So, if you want to know where Waldo is, feel free to check-in on me next weekend!


Today’s To-Do List:

  • Scan all Mexican entry paperwork with the phone’s CS CamScanner app. I like to keep a digital copy in the cloud and with K. (DONE!)
  • Update paper logbook since I didn’t do a great job of doing that on the way south from San Diego. I will keep it honest and note that these are after-the-fact remembrances and not current observations. (DONE!)
  • And clean up all of the other items I didn’t get to this week:
    • Try my hand at baking hardtack with the solar oven.
    • Clean up the cabin.
    • Keep working on waypoints and anchorages every 40-miles or so (day sails) south to Bahia Tortuga. (DONE through Bahia San Quintin)
      • Add them to both the B&G (Not Done) and InReach systems (DONE!)

Thursday, November 14, 2019, Baja Naval Marina, Ensenada Mexico. Day 8 of the voyage, Day 6 in Ensenada.

Today’s To-Do list includes:

  • Rigging whisker pole: I want two matching bridals to lift and to keep it down using one of the preventers rigged yesterday – COMPLETED!
  • Try my hand at baking hardtack with the solar oven. Maybe tomorrow
  • Clean up the cabin. Maybe tomorrow
  • Keep working on waypoints and anchorages every 40-miles or so (day sails) south to Bahia Tortuga. Add them to both the B&G and InReach systems. Maybe tomorrow

Got a little sidetracked as Tino of Santana Canvas stopped by with the finished weather cloths for the cockpit and the extra, roaming piece of canvas for as-needed shade. So, I spent a bit of time weaving some 550 cord through the upper grommets to the Dyneema lifelines, and some light twin along the sides and bottom (this light stuff should break if caught by a wave and not the stanchions!


Well, it’s 3:00 PM and I am done for the day on the boat. I’ve located a laundromat that opens at 8:00 AM. I don’t have enough for a load yet, but I will get everything washed and folded before I leave Ensenada next week. I’ve been wearing all of my ‘city clothes,’ but I won’t need those again until I hit Peurto Los Cabos in about 20 days. I will be spending Thanksgiving in Bahia Tortugas, a.k.a. Turtle Bay, and have two cans of Turkey Spam and pineapple to cook in the solar oven. Yay!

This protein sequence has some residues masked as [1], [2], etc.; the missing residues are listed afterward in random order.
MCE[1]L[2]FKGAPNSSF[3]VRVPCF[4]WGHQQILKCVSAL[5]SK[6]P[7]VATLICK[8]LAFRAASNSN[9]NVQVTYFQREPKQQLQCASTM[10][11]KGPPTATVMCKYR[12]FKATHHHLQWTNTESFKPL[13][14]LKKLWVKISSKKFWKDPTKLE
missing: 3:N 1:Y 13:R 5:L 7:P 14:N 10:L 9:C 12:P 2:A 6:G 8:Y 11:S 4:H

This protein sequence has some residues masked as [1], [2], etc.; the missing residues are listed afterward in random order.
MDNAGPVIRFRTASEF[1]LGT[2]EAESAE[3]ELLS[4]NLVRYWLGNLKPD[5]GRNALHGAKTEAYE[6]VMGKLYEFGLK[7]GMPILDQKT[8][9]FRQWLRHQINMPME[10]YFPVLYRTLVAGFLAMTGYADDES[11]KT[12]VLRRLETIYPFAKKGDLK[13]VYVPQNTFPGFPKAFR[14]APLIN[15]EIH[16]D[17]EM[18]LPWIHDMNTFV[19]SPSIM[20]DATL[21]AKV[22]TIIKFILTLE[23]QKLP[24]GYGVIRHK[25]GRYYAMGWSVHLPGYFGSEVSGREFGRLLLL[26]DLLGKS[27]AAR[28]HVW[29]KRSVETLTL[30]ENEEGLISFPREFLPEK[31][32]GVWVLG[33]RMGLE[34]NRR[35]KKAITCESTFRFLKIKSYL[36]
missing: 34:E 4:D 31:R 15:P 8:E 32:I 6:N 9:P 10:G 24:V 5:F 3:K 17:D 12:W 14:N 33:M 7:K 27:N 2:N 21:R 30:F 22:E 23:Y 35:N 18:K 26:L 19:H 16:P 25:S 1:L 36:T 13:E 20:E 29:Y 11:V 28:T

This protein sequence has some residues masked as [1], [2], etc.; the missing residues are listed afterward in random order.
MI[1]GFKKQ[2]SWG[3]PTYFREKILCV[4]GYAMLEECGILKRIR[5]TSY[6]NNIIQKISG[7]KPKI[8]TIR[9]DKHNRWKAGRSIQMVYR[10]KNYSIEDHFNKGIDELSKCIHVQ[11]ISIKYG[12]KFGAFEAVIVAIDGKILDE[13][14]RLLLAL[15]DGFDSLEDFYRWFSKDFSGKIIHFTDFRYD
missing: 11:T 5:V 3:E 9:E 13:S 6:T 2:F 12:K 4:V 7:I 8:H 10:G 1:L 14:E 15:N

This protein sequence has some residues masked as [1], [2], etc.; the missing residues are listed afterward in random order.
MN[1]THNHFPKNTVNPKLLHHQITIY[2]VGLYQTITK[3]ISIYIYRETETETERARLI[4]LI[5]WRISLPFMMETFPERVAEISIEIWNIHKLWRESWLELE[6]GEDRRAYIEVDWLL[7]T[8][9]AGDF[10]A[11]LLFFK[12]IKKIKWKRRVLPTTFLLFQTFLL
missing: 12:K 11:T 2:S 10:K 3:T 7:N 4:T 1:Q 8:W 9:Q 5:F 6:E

So, last night (did I mention the sun sets at 4:48 PM here?) I got all snuggled in the cockpit, covered my feet with a beach towel, poured three fingers of Jameson Irish Whisky and had my single beer at the ready and proceded to watch Dune. By 7:30 PM, the movie was over, but it was still too early to go to bed, so I watched an episode of TV series that I love… Shiney!img_20191113_1940201554235601.jpg

Tonight, if I can complete the download, I hope to watch The Life Aquatic with Steve Zissou. I thought I had already downloaded it, but alas, not…

Day 5 Ensenada

The oranges down here, naranja monte, are more yellow than orange. They have a light taste like watered down orange juice, but otherwise good and the three of them cost 8.08 mxn (.42¢).Another project tackled today was to add a second preventer so that I’ll have one dedicated to port and starboard. They can also be used with the whisker pole and so forth.

Finished preventers – these are the end where the 8-plait or three-strand rope attach to (and then run to blocks at the bow, and back to the cockpit). The aft ends are luggage tagged around the end of the boom and are only about 10-feet long (the boom is 11.5-feet, by the way). As 1/4″ Dyneema has a breaking strength of 8,400-pounds, you need to add a ‘fuse’ so that you don’t snap neither the boom or mast. Starboard is three-strand and Port is 8-plait rope – both of which are very shock absorbing. They are both run to Harken cam cleats with a safe working load of 500-pounds. I know from firsthand experience last Friday (Lat: N 31°52’13.0656″ Lon: W 116°48’00.7105″), the rope will pop out of the cam cleat in a worst-case scenario (e.g., when you get your ass handed to you surfing down the face of a 15-foot wave at over 6 knots) instead of breaking anything (like cam cleats, standing rigging, the boom or my head).


As a side note, I did download the entire series of…

Day 4 of Ensenada

Today’s to-do list:

  • Getting a 1-year fishing license
  • Walk to Smart and Final and see what they have.
  • Drop the tiller off at Baja Naval and get it stripped, epoxy base coat then five coats of varnish. It’s the first project I’ve outsourced, so I don’t mind the cost ($150). That’s my justification, but the God’s honest truth is I would never be satisfied with how it would turn out if I did it in the cockpit here at the dock.
  • Contact a canvas shop and ask about getting a couple weather clothes made for the cockpit, and a larger one for moving around for shade.

Got everything done by noon, so now I’m having lunch at El Corralito Restaurant, which I’d give a score of 5/5. An XL carnitas burrito and two Bohemias for 180 pesos (less than $10!). I won’t be able to finish it, so I’ll take half back to the boat for an appetizer. I am making rice and beans in the thermos, and I’m going to experiment with making hardtack in the solar oven.

PS – The WiFi password at El Corralito is margaritas.